Over the past decade tequila has enjoyed high levels of consumer demand, becoming a major success story in the global spirits market much like gin. Despite strong performance for both categories, data published by the IWSR reveals that tequila is now outstripping gin in growth terms.

According to IWSR figures, global gin volumes grew at a CAGR of +five per cent between 2012 and 2017, and +six per cent between 2017 and 2022. While tequila showed similar performance between 2012 and 2017 when global volumes rose at a CAGR of +six per cent, this accelerated to +11 per cent between 2017 and 2022.

This contrast is also reflected in the IWSR’s growth forecast for the two spirits, with gin expected to grow at a CAGR of +three per cent between 2022 and 2027, while tequila is expected to grow at a volume CAGR of +nine per cent over the same period.

The IWSR predicts that tequila will continue to expand at a faster rate than gin and for a sustained period of time, attributing these expectations to five major differences between the two categories.

Market dynamics

While the gin category is well established in a number of countries and demonstrates geographical diversity, IWSR figures show that growth for the spirit has now run its course in its key markets of the UK and Spain.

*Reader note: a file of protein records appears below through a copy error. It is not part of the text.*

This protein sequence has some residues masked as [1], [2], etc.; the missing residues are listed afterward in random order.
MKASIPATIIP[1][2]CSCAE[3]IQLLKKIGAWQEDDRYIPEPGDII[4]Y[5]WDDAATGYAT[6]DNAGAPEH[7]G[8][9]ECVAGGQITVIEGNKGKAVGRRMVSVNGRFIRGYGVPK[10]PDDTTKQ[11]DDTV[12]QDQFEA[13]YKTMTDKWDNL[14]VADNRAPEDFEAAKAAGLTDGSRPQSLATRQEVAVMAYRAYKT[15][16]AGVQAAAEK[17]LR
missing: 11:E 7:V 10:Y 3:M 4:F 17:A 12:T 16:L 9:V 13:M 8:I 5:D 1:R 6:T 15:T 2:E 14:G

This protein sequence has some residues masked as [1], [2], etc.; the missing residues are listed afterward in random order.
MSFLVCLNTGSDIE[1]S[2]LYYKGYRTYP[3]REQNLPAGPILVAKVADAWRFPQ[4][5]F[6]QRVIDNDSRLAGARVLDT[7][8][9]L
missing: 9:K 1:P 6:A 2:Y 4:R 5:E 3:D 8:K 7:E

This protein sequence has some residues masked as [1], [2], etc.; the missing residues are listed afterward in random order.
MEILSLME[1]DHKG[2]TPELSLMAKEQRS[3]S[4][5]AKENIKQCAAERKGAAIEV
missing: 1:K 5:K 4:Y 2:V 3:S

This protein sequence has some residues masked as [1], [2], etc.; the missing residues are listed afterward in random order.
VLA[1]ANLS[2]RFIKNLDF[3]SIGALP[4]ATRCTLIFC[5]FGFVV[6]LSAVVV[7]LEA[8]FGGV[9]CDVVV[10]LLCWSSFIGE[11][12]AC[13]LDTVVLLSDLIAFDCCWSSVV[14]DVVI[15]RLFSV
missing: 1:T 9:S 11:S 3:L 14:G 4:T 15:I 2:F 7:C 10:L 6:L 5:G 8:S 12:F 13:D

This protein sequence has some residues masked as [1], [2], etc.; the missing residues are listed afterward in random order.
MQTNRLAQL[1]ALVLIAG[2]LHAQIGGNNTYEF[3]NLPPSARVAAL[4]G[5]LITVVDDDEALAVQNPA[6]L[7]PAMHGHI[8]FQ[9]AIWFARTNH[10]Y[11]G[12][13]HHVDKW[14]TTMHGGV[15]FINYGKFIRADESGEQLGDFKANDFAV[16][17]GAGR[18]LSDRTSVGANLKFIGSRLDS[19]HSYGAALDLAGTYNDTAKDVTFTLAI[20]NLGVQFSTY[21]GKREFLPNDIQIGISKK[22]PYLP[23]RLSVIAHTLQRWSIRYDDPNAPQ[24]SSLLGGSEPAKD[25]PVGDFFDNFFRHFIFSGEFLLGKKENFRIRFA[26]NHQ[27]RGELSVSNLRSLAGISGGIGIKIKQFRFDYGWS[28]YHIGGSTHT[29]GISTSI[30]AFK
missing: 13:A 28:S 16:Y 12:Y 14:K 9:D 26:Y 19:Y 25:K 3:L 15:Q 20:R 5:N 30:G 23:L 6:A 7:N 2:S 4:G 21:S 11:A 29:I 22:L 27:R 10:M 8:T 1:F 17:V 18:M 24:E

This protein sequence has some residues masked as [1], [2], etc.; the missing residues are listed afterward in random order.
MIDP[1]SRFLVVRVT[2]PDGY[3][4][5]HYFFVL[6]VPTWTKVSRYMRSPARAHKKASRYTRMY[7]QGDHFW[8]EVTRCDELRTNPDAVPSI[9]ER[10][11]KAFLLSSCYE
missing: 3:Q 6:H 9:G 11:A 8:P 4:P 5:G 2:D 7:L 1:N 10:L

Tequila’s growth is much less geographically diverse with the US market accounting for over 60 per cent of global volumes and remaining the number one priority for most brand owners.

Alongside this, agave spirits are now experiencing dynamic growth in a number of countries globally, with IWSR data revealing that 15 of the 20 largest agave spirits markets experienced growth volume of more than 20 per cent in 2022. Of those 20 markets, 14 are expected to see agave spirits volumes grow at a CAGR of above +five per cent between 2022 and 2027.

José Luis Hermoso, IWSR Research Director Central and South America, said: “Tequila producers are likely going to continue to invest most of their time in the US market, where they can more easily sell their products with better margins, compared to other countries.

“There is definitely demand for tequila in other markets that has not been satisfied, but the category needs to be built in many other countries that have the potential, but not yet the consumer interest and knowledge, for tequila to move forward; this will probably not happen until a slowdown in US demand is confirmed.”

Product type

Global growth of the gin category has relied heavily on product innovation, which according to the IWSR has revived what had become a rather jaded category. Within the category we have seen a craft movement and diversification of the product to maintain consumer interest such as flavoured expressions.

The IWSR says that the vast majority of gins have relied on cues such as packaging and ingredients to persuade customers to trade up to a more expensive contrast.

By its nature, tequila is a product which offers much greater diversity without relying on innovation. When it comes to aging, there are five different types of tequila (blanco, reposado, añejo, extra añejo, and cristalino) which naturally impart different characteristics.

Provenance and authenticity